A url is the internet address of a webpage. Here are the examples we'll use in this tutorial:
The examples above are called "absolute" urls, because they contain the complete address of the webpage.
On the "My Home" page in Directory 1, you want to put a link to "My Garden" page in Directory 2. You could use the absolute (complete) url like this:
<a href="http://yourdomain.com/directory2/mygarden.html">"My Garden"</a>
But this requires the visitor's browser to go back out of your "My Home" page and your file manager to the internet, and then back into your file manager to get the "My Garden" page.
To make the "My Garden" page load faster, you can remove the domain part of the absolute url: http://yourdomain.com, and just use the rest of the url:
<a href="/directory2/mygarden.html">"My Garden"</a>
Note: You must include a slash (/) before the directory2 in the url. Some host servers may require two dots before the slash before the directory name:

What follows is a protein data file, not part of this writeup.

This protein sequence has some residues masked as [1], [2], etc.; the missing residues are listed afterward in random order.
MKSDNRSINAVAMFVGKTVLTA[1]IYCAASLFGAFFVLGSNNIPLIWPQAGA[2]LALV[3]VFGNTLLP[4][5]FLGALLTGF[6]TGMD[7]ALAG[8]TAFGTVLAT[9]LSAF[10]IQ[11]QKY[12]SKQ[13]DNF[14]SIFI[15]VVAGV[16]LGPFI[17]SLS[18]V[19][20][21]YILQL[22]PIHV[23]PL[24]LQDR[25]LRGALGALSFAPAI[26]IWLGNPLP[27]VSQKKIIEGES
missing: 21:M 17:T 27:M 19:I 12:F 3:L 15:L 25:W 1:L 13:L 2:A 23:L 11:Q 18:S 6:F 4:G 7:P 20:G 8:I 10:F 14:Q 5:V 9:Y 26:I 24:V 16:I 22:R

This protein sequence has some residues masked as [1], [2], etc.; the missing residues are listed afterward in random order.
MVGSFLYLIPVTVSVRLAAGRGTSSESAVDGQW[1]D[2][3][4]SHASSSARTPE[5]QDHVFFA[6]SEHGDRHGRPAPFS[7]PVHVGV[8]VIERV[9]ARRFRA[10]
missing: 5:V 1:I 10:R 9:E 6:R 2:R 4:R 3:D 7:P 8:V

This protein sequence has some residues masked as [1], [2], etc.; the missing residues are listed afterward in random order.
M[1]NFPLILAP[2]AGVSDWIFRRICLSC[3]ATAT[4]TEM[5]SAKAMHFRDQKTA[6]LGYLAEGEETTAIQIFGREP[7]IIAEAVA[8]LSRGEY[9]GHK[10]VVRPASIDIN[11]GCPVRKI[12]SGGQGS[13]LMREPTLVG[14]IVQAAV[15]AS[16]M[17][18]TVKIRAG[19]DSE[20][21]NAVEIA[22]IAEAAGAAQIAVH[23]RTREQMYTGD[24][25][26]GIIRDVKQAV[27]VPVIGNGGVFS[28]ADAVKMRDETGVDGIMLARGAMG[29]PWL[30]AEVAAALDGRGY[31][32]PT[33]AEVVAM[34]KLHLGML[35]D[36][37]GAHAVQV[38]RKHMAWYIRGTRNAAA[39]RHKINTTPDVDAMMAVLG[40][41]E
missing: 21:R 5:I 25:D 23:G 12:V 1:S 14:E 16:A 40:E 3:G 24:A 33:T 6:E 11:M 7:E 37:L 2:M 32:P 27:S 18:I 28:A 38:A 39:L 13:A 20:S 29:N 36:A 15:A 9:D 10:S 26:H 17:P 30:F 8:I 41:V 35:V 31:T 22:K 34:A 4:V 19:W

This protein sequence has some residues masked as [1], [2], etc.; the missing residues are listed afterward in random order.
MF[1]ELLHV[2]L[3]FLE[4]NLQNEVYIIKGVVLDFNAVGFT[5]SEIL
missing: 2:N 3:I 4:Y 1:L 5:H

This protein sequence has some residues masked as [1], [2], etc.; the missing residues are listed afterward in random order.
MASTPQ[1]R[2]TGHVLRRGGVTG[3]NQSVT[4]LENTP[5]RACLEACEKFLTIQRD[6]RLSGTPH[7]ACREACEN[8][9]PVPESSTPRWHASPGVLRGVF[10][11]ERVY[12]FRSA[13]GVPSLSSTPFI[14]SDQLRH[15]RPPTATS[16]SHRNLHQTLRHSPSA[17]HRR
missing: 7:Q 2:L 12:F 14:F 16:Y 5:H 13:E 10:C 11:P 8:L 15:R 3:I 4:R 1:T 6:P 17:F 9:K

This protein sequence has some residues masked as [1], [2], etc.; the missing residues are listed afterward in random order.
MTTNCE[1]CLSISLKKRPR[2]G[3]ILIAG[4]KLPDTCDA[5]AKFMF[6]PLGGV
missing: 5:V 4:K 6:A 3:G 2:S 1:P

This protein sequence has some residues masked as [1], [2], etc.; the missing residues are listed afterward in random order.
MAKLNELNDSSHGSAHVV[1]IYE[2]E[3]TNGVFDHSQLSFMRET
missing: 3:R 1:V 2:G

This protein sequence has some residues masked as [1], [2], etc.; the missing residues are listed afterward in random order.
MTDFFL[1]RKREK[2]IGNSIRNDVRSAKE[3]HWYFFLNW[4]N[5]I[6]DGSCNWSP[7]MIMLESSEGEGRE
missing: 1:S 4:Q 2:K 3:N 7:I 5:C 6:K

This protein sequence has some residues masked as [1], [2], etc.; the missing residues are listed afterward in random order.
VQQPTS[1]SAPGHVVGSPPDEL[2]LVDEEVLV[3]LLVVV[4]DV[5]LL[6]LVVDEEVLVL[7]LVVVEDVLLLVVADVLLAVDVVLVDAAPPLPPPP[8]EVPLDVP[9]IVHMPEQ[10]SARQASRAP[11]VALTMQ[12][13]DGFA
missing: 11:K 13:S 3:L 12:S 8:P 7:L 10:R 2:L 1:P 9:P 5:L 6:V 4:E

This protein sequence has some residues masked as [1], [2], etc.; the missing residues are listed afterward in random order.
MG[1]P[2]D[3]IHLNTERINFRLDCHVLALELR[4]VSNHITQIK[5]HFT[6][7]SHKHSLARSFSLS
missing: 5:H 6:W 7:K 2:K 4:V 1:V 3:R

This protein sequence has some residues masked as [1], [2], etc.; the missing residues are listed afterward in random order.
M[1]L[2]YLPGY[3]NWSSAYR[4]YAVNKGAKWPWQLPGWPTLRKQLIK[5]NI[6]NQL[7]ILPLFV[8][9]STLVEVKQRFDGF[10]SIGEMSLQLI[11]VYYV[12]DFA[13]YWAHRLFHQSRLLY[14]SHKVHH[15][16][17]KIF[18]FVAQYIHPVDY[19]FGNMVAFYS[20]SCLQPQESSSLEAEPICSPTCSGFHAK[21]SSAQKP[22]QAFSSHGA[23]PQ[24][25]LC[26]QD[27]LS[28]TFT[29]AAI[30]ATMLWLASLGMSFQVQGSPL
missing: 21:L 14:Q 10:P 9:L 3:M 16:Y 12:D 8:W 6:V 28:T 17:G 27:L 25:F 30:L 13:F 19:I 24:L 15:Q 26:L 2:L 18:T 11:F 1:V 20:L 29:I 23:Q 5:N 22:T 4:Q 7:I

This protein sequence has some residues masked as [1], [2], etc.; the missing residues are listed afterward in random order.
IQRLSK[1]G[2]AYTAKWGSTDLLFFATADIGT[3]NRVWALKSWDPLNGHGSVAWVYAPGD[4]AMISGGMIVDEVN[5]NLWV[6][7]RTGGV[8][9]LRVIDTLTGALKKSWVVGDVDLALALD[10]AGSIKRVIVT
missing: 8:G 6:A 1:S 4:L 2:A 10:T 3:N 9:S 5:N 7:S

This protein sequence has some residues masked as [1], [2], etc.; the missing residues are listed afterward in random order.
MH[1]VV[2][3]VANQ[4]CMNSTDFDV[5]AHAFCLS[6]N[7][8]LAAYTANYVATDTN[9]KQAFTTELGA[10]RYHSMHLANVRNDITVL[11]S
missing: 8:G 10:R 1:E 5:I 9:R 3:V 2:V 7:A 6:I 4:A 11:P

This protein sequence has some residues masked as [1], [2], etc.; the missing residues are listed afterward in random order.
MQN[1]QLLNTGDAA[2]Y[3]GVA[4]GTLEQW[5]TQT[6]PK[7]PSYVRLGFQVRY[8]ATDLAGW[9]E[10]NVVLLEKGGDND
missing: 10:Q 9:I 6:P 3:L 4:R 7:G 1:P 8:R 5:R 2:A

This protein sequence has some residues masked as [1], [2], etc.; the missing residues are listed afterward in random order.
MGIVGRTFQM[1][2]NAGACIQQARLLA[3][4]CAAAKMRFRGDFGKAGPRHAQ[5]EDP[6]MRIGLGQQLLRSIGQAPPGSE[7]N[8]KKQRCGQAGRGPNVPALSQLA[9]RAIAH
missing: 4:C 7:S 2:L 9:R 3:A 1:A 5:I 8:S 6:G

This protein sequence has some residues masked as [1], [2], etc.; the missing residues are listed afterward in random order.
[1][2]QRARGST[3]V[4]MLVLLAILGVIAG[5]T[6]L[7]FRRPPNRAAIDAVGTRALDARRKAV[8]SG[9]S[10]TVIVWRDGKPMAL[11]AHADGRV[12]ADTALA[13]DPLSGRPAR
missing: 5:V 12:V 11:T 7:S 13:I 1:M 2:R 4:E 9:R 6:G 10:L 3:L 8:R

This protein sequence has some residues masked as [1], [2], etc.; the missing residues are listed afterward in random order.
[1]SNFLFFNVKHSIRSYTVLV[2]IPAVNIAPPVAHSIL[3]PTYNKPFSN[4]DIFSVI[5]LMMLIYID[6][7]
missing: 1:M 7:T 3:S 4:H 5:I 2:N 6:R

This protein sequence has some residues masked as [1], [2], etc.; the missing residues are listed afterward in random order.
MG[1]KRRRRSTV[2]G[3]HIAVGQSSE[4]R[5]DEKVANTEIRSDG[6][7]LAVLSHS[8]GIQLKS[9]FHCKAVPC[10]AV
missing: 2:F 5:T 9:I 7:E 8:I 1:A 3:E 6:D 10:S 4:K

<a href="../directory2/mygarden.html">"My Garden"</a>
If you have another page in Directory 1 that you want to link to on your "My Home" page, the relative url is even shorter, because you won't need to use the directory name:
<a href="myhome2.html">"My Home," page 2</a>
If you start using relative urls to make the links on your pages, you will save on the file size of each page, too.
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Friday 18th of September 2020 10:16:39 AM
by Tone By Tone Dot Net